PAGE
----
Monarto Safari Park is mourning the passing of one-year-old male African Lion cub Khari after he was humanely euthanised on Monday.
Born to mum Husani along with his three sisters in February 2020, Khari was beloved by staff, volunteers and visitors alike.
Sadly, Khari had been suffering from mobility issues which were first discovered by keepers when he was observed moving unsteadily at six months of age, though the symptoms disappeared with a few weeks.
Khari began to show mild unsteadiness again at 11 months old and was closely monitored by our keeping and veterinary teams.
As Khari’s condition wasn’t seen to be improving, vets took him to the Roseworthy Veterinary Campus for a CT scan where they discovered Khari’s cervical vertebrae was quite narrow, causing the compression of his spinal cord.
Medical management initially stabilised him, but after his condition deteriorated again Monarto Safari Park’s team decided to follow through with spinal surgery at Roseworthy to give Khari any hope of leading a normal life.
Though the procedure was not without its risks and didn’t guarantee a full recovery, the only other humane option for Khari at that stage would have been to euthanise him so the team decided to proceed with the operation.
The surgery went well but despite every effort from our vet and keeping teams, Khari’s condition started deteriorating leading to his limbs becoming paralysed by Monday afternoon.
Knowing there was nothing further that could be done, the vet team made the decision to euthanise Khari on humane grounds.
In the days following his surgery and leading up to his death, Khari was closely monitored by our vet and keeping teams with a senior veterinarian sleeping adjacent to his enclosure and checking on his recovery hourly.
Monarto Safari Park Director Peter Clark says the loss of male cub Khari will be felt keenly not just by park staff and volunteers, but by the park’s wider community of visitors and supporters.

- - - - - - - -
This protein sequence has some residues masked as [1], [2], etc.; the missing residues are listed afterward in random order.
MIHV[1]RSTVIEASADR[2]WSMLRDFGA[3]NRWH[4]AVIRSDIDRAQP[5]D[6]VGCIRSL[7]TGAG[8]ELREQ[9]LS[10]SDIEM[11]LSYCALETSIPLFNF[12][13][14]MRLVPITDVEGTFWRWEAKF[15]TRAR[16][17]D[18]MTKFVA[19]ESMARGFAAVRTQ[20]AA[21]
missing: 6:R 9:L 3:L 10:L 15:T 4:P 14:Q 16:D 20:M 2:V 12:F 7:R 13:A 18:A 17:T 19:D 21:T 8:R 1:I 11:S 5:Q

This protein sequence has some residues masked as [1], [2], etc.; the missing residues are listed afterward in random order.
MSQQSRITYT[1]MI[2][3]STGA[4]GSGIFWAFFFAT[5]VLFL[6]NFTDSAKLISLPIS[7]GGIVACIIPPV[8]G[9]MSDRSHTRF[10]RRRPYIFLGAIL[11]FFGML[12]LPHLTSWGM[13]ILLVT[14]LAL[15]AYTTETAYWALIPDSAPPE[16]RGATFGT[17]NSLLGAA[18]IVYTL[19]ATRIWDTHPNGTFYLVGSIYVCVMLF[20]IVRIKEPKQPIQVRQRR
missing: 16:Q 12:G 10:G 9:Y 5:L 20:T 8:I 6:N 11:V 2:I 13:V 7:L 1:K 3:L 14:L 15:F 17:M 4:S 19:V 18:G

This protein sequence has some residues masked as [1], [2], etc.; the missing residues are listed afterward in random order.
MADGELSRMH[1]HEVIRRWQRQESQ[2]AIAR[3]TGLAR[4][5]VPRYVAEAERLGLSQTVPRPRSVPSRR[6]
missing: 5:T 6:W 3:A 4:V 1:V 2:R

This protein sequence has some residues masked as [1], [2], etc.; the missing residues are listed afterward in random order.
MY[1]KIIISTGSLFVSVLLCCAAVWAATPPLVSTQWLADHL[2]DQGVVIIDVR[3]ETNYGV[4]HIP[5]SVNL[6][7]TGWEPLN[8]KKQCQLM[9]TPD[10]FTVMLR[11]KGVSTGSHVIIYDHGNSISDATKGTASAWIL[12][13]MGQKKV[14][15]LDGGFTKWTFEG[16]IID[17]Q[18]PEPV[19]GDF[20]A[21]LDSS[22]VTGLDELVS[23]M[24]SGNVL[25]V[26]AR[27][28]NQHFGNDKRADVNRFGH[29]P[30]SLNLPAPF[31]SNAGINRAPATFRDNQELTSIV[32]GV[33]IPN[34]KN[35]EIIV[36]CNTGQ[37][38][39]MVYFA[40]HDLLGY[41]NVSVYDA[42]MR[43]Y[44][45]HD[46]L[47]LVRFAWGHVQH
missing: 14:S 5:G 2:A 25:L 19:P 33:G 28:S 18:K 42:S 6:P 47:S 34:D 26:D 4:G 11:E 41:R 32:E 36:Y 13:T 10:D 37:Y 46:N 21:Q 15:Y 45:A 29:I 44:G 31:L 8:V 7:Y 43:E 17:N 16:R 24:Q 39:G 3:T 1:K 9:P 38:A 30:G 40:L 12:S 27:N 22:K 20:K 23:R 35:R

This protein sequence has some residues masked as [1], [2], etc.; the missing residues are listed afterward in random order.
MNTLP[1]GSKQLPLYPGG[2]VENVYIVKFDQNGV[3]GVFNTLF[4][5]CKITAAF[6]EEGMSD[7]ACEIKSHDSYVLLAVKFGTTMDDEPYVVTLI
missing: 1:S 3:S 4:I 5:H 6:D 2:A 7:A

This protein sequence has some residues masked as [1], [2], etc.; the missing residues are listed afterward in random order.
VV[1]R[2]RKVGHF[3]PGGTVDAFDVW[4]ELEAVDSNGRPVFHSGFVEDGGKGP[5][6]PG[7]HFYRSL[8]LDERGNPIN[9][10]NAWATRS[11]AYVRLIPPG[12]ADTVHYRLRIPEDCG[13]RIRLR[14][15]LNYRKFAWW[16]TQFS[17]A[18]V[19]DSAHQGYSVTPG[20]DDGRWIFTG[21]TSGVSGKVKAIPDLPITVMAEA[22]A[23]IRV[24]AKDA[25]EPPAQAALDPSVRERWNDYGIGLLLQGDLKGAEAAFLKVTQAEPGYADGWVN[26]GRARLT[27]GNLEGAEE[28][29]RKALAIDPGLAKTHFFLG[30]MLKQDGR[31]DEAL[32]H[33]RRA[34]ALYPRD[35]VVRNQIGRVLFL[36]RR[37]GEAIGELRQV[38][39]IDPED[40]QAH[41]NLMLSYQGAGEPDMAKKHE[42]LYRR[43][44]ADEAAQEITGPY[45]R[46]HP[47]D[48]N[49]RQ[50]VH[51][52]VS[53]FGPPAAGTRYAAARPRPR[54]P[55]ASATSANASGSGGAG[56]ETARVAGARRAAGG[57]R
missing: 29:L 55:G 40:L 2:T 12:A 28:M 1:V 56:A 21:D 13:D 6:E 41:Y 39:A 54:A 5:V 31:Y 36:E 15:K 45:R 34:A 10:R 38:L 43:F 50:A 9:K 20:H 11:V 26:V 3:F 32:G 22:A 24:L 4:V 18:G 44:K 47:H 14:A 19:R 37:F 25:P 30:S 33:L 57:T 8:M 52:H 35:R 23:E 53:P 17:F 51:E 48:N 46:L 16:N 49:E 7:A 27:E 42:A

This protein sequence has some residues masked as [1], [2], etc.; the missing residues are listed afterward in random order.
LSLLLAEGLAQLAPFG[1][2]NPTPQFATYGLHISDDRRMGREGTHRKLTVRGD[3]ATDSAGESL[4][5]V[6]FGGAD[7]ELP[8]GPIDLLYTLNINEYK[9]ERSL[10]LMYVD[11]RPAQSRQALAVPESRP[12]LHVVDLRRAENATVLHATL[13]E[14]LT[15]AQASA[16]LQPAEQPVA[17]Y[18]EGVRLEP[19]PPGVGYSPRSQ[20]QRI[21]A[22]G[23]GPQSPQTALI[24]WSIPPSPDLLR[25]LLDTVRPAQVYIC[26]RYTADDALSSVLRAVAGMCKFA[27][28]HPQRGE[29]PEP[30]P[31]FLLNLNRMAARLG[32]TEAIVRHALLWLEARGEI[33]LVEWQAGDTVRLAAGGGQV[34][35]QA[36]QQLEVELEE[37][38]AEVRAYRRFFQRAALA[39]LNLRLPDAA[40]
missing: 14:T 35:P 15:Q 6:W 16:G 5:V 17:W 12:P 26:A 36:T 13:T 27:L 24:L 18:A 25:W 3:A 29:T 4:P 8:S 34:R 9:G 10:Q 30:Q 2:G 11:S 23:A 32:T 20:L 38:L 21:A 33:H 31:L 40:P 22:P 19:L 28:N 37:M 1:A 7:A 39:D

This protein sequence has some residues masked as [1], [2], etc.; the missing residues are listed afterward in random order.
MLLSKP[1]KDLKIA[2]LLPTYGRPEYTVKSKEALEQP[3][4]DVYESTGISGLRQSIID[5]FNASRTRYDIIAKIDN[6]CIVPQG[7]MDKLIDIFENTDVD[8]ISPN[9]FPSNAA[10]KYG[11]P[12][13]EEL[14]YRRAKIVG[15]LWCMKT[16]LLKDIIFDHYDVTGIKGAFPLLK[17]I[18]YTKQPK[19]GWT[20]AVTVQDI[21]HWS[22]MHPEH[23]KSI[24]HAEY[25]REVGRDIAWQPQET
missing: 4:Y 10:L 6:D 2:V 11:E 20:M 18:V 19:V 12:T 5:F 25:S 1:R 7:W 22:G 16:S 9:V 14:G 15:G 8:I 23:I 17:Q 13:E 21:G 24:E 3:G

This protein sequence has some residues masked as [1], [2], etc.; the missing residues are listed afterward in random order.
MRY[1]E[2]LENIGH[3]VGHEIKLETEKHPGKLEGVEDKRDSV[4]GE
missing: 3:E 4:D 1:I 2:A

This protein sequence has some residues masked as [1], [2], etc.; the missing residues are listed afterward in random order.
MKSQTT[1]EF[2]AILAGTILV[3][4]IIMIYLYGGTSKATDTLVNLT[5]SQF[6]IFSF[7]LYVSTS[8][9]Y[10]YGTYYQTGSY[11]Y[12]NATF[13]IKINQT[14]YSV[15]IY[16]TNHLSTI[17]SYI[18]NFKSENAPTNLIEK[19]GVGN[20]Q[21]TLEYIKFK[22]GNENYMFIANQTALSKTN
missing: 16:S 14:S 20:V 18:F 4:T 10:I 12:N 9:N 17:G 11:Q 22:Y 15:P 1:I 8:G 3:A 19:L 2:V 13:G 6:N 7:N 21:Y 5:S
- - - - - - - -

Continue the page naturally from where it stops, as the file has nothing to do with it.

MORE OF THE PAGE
“Along with his sisters, he was a fantastic ambassador for the plight of his cousins in the wild and will be sorely missed by many,” says Peter.
“The decision to euthanise an animal is never made lightly, but given the seriousness of Khari’s condition this was a kindest course of action for him.”
Khari is described by his keepers as a delightful cub who could usually be found hanging out with the adult males in the pride or exploring his exhibit, with a particular love of tall logs to climb.
Keepers are monitoring Khari’s mum Husani and his siblings Chikondi, Adira and Zahara but report they are doing well.
This news comes after Adelaide Zoo had to sadly euthanise 13-year-old female Sumatran Tiger Rhani on Sunday after it was discovered she was experiencing blood loss due to a number of abdominal tumours.
Both Rhani and Khari were fantastic ambassadors for their cousins in the wild, with thousands of people leaving interactions with both big cats with a stronger understanding of the threats their species face and how they can help conserve tigers and lions into the future.
Sadly less than 16,000 African Lions and just 400 Sumatran Tigers are estimated to be left in the wild.
Like lion numbers, habitat for lions has declined as human population, land cultivation and numbers of livestock have steadily increased in areas lions call home. Lions are often killed to protect livestock or as retaliation kills for livestock loss.
Similarly, Sumatran Tigers are facing similar threats with their rapidly decreasing population trend being due to habitat destruction for palm oil plantations and poaching for the illegal wildlife trade.
As a conservation charity that exists to save species from extinction, we’re deeply saddened at the loss of these two incredible animals and their personalities that taught us and our visitors so much.
We are proud to be working not only to spread awareness about African Lions and Sumatran Tigers, but to be contributing to conservation programs working to save their species on the ground in Africa and Asia.